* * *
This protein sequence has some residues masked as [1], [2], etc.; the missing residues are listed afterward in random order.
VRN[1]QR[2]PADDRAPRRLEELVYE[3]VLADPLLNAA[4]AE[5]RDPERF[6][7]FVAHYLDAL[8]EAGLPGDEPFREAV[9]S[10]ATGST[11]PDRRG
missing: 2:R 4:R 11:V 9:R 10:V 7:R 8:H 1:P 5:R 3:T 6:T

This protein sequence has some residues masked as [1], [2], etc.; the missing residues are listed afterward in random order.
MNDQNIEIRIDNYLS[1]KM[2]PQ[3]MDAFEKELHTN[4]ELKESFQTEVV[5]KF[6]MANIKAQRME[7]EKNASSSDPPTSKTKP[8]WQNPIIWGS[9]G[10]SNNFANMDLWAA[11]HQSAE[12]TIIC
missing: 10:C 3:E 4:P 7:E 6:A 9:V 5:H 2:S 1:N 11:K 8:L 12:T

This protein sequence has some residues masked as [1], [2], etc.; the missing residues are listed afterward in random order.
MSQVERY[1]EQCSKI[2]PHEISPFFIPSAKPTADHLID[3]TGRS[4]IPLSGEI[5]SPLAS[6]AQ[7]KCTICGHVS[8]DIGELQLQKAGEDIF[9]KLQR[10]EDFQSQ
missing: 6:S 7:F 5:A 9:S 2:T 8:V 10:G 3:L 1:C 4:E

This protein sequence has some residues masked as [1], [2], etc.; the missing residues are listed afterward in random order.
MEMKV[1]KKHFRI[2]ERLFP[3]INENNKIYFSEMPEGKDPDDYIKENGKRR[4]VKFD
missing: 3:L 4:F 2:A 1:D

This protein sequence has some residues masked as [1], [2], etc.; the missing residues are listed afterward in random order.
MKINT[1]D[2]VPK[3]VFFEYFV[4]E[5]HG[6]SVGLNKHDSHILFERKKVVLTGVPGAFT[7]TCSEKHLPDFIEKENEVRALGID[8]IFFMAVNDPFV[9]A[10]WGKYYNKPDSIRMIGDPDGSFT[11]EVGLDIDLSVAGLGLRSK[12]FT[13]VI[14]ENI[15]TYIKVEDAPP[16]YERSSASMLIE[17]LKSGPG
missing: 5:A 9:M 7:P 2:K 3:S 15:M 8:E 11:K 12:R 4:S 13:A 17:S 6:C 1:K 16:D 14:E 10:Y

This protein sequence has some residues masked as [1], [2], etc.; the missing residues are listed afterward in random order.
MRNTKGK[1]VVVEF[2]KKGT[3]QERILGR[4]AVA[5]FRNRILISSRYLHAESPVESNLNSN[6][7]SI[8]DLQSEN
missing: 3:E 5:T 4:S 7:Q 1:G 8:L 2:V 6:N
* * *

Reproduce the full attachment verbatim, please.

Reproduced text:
This protein sequence has some residues masked as [1], [2], etc.; the missing residues are listed afterward in random order.
VRN[1]QR[2]PADDRAPRRLEELVYE[3]VLADPLLNAA[4]AE[5]RDPERF[6][7]FVAHYLDAL[8]EAGLPGDEPFREAV[9]S[10]ATGST[11]PDRRG
missing: 2:R 4:R 11:V 9:R 10:V 7:R 8:H 1:P 5:R 3:T 6:T

This protein sequence has some residues masked as [1], [2], etc.; the missing residues are listed afterward in random order.
MNDQNIEIRIDNYLS[1]KM[2]PQ[3]MDAFEKELHTN[4]ELKESFQTEVV[5]KF[6]MANIKAQRME[7]EKNASSSDPPTSKTKP[8]WQNPIIWGS[9]G[10]SNNFANMDLWAA[11]HQSAE[12]TIIC
missing: 10:C 3:E 4:P 7:E 6:A 9:V 5:H 2:S 1:N 11:K 8:L 12:T

This protein sequence has some residues masked as [1], [2], etc.; the missing residues are listed afterward in random order.
MSQVERY[1]EQCSKI[2]PHEISPFFIPSAKPTADHLID[3]TGRS[4]IPLSGEI[5]SPLAS[6]AQ[7]KCTICGHVS[8]DIGELQLQKAGEDIF[9]KLQR[10]EDFQSQ
missing: 6:S 7:F 5:A 9:S 2:T 8:V 10:G 3:L 1:C 4:E

This protein sequence has some residues masked as [1], [2], etc.; the missing residues are listed afterward in random order.
MEMKV[1]KKHFRI[2]ERLFP[3]INENNKIYFSEMPEGKDPDDYIKENGKRR[4]VKFD
missing: 3:L 4:F 2:A 1:D

This protein sequence has some residues masked as [1], [2], etc.; the missing residues are listed afterward in random order.
MKINT[1]D[2]VPK[3]VFFEYFV[4]E[5]HG[6]SVGLNKHDSHILFERKKVVLTGVPGAFT[7]TCSEKHLPDFIEKENEVRALGID[8]IFFMAVNDPFV[9]A[10]WGKYYNKPDSIRMIGDPDGSFT[11]EVGLDIDLSVAGLGLRSK[12]FT[13]VI[14]ENI[15]TYIKVEDAPP[16]YERSSASMLIE[17]LKSGPG
missing: 5:A 9:M 7:P 2:K 3:S 15:M 8:E 11:K 12:R 4:S 13:A 17:S 6:C 1:K 16:D 14:E 10:Y

This protein sequence has some residues masked as [1], [2], etc.; the missing residues are listed afterward in random order.
MRNTKGK[1]VVVEF[2]KKGT[3]QERILGR[4]AVA[5]FRNRILISSRYLHAESPVESNLNSN[6][7]SI[8]DLQSEN
missing: 3:E 5:T 4:S 7:Q 1:G 8:L 2:V 6:N